Summary

Goal:

Design an automated call/messaging test app for Android to schedule hands-off auto calls when phone location changes.

Problems:

Test engineers need to run call/messaging tests when driving, but the law prohibits using phones when driving. A user friendly design is needed for an app to enable automatic calls/messages when phone location changes with certain velocity.

My role:

Design the app that will meet the specific requirements and provide the best UX to save onboard time for new engineers.

Deliverable:

  • Discussed with developers and created Android phone app design that developers can deliver in limited timeline.
  • Designed app UI and interaction using Sketch. Engineers told me it easy to use and no onboarding needed.

Story

An app to promote work efficiency

Automation test team needed an app to test out call/messaging ability of phones when phone location moves. In order to carry out the study, they would need two engineers: one drives while the other one is testing on the phone. In order to have only one engineer for each test, Automation test team wanted to develop an app to start auto calls/messagings when phone location changes with certain velocity.

Moreover, the testing tools at that time required a lot of training to new engineers. The Automation test team wanted an app that is easy to use, ideally, no training would be needed for new engineers.

During a meeting, Automation test team shown me their current testing app. After our discussion, I drafted an information architecture chart for our next meeting to enhance efficient discussion.

In the chart, I determined user goals and the most important functions for users to reach their goals. The project lead found it inspiring, and was very useful to enhance discussion and organize information.

Information architecture chart enhanced our discussion.

I enjoy draw this kind of chart to support discussions with stakeholders/clients. Visualizing information always helps people to understand user goals and generate new ideas even to solve problems.

Quick design and iterations

In our discussion, we revised this chart till we both think the app will serve our goals–for me, the flow makes sense and will be easy to use. For developers and stakeholders, it can be developed in the limited time frame using limited resources even in the backend. Once we determined this chart serves the user goal, I started to draft the interaction and flow.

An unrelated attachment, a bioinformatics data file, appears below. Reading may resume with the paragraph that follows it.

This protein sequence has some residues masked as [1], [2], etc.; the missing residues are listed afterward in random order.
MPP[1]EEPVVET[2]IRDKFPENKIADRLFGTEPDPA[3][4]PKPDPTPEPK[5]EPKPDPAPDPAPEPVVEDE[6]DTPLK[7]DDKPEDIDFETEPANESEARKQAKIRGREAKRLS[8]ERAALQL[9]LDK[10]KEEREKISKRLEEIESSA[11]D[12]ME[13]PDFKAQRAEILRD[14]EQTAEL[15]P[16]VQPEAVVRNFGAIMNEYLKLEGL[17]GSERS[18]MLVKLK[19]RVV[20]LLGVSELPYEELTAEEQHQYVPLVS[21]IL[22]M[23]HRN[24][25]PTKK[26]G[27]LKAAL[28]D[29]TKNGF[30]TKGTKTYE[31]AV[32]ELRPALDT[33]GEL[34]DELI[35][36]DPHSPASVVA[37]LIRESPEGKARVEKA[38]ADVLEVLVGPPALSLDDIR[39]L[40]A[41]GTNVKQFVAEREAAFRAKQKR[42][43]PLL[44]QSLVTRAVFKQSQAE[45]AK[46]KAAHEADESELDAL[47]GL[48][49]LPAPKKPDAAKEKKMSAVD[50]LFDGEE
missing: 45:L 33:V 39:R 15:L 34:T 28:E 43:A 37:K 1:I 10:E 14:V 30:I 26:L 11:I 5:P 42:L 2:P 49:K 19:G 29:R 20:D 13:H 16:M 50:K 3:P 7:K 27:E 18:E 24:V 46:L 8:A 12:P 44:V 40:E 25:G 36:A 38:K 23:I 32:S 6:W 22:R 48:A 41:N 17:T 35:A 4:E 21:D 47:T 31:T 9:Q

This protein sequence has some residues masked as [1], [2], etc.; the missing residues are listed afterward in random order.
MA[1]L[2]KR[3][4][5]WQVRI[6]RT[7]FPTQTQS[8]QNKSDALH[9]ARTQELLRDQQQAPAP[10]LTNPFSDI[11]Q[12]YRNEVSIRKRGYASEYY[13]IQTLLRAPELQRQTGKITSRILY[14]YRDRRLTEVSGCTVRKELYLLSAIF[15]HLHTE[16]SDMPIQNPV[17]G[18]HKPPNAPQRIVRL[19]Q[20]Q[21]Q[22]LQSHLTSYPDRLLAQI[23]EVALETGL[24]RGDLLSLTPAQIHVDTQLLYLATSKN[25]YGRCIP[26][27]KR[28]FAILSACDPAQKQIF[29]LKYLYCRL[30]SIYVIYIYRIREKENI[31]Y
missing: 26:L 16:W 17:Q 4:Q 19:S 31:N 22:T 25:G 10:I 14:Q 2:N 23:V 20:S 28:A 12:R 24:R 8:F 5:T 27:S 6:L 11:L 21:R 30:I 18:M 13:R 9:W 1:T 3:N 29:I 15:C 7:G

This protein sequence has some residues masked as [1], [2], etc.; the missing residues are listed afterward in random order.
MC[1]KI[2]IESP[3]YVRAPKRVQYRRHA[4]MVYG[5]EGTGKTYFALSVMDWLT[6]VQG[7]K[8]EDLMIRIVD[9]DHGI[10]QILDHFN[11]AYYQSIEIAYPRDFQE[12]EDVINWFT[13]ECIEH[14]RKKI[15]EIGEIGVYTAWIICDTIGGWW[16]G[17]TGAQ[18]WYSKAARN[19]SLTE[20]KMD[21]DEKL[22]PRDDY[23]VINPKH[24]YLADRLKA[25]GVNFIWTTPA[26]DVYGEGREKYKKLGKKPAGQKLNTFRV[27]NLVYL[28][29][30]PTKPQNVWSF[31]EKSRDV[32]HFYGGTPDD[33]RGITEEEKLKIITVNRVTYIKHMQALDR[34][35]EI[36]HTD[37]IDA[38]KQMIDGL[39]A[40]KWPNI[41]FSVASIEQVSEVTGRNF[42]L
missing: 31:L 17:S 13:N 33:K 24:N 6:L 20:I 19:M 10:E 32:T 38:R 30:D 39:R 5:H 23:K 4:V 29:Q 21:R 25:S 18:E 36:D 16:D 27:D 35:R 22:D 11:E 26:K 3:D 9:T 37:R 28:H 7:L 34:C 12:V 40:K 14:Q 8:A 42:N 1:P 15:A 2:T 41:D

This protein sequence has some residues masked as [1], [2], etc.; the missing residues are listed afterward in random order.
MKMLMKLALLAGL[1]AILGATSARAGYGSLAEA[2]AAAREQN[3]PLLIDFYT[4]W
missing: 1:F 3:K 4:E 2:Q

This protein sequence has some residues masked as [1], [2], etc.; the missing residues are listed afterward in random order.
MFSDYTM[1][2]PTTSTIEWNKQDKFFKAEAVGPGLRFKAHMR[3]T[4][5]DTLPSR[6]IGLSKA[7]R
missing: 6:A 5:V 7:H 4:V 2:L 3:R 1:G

The home page of the app I designed.
The landing home page after user opens it.
The scrolled up home page of the app.
The user can scrolls up to see Mute all calls feature.

The first key thing is to the user set up call/messaging details according to their specific project requirements. After a serious consideration, I decided to dedicate the home page to present the settings that users can change right away after entering the app.

The three major navigation bottom below are for the user to start testing right away. After a series discussion with test engineers, I ensure the default settings are most commonly used setup by our users. That is, in most situation, the user won’t need to change anything and can tap the navigation button to start the auto test flow.

After I drafted designs, I had discussion with the Automation test team. Providing the draft created efficient discussion to determine what to change or not. Later on we had a quick user testing to gather feedbacks to iterate the design. We had meetings to discuss user feedback and added/eliminated features accordingly.

Unfortunately, I am not able to show more than the app home page since it is a T-Mobile internal application. If you are interested to know more about this app, please contact me for Zeplin link and more information.

Thank you for reading! Have a great one!

I created T-SAIL logo using Adobe Illustrator

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